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Friday, September 4, 2015

AG Settlement with Aspen Dental, Inc.

AG Settlement with Aspen Dental May Have a Significant Impact on Other Management Services Arrangements

On June 15, 2015, the New York Attorney General’s Office (“AG”) entered into a settlement agreement with Aspen Dental Management, Inc. (“ADMI”), a management services organization (“MSO”) that provides services to dental practices in New York. After receiving over 300 complaints during the past ten years, the AG launched an investigation and ultimately alleged that ADMI was improperly engaged in the corporate practice of dentistry, and that the compensation arrangements between ADMI and its dental practice clients (the “Practices”) constituted improper fee-splitting between professionals and non-professionals. 

Examples of ADMI’s alleged misconduct included:

  • Incentivizing the staff of the Practices to increase sales and push products
  • Retaining decision-making authority with respect to increasing productivity and revenue
  • Unilaterally establishing clinical practices and protocols for the Practices without sufficient input and authorization from the Practices
  • Creating a bonus structure for office managers employed by ADMI that was funded through increased management fees paid by the Practices
  • Basing ADMI’s compensation upon percentages of the gross profits of the Practices
  • Marketing all of the Practices together as “Aspen Dental,” thereby creating a false perception that the Practices were all under common ownership and that there was a central entity responsible for patient care
  • Having one consolidated bank account for most of the Practices and retaining sole control over that account

As part of the AG’s settlement agreement, in addition to paying a $450,000 fine, ADMI agreed to make significant changes to its business practices, examples of which include:

  • Restructuring the agreements between ADMI and the Practices to:
    • transfer decision making power to the professionals who own the Practices;
    • modify the compensation structure so that ADMI will no longer be paid on a percentage basis; and
    • separate the bank accounts of the Practices so that each Practice has its own bank account over which the Practice owners exercise control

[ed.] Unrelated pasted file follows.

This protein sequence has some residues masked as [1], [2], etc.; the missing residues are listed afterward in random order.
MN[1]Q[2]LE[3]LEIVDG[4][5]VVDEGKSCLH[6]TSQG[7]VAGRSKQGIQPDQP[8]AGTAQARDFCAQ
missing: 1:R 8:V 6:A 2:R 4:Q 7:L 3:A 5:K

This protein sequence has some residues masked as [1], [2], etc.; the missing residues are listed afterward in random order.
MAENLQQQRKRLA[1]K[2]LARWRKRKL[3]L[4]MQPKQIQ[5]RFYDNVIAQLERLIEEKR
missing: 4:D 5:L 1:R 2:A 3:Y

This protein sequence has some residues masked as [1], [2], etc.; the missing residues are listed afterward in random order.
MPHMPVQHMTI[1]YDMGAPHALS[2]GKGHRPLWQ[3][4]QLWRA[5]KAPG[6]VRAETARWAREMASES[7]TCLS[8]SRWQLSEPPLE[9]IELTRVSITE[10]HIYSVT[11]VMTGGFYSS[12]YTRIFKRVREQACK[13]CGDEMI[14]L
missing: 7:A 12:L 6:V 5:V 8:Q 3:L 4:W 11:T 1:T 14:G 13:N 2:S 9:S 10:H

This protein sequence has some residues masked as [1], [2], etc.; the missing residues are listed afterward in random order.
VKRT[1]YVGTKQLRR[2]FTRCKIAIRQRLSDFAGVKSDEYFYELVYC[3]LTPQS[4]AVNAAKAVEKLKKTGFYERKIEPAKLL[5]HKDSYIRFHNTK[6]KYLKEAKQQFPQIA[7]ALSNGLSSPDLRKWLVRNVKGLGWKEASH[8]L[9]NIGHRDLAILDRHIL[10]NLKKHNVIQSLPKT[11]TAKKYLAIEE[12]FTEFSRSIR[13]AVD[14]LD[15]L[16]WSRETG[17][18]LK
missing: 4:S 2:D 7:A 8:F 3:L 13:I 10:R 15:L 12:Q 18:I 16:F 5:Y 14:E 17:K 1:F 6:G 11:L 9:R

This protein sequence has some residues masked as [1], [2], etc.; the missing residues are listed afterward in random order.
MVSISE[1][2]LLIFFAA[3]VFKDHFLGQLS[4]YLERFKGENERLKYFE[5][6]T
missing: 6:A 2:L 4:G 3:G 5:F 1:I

• Modifying websites and marketing materials to clarify that each Practice is a separate entity that is neither owned nor operated by ADMI
  • Refraining from communicating with the professional staff of the Practices regarding treatment plans, provision of dental care, the sale of products and services, or revenue generation, without authorization from the owners of the Practices
  • Ceasing the funding of awards and incentives for the Practices’ staff for selling certain products and services
  • Refraining from interviewing applicants seeking employment at the Practices without participation of the Practices’ owners, beyond an initial screening
  • Abstaining from signing any contracts or employment agreements on behalf of the Practices, or making any decisions on their behalf that directly or indirectly impact clinical care.

It is notable that the AG took an interest in ADMI’s MSO arrangements since it is the New York State Department of Health (“DOH”) and/or the New York Department of Education (“DOE”) that typically invoke jurisdiction over professional practices. Whether DOE or DOH concur with, or will act on, the AG’s interpretations of the applicable laws and regulations remains to be seen. Nevertheless, the allegations made by the AG, and the terms of its settlement with ADMI, could have far-reaching impacts not only on dental practices, but on medical and other professional practices as well, since the corporate practice and fee splitting prohibitions applicable to the practice of dentistry are similar to those applicable to physicians and other professionals. MSOs servicing professional practices, and the practices and licensed professionals who contract with those MSOs, may want to take this opportunity to review their management and administrative services agreements in light of the ADMI settlement, and the AG’s stated interpretations of New York’s laws and regulations regarding corporate practice and professional fee-splitting issues.


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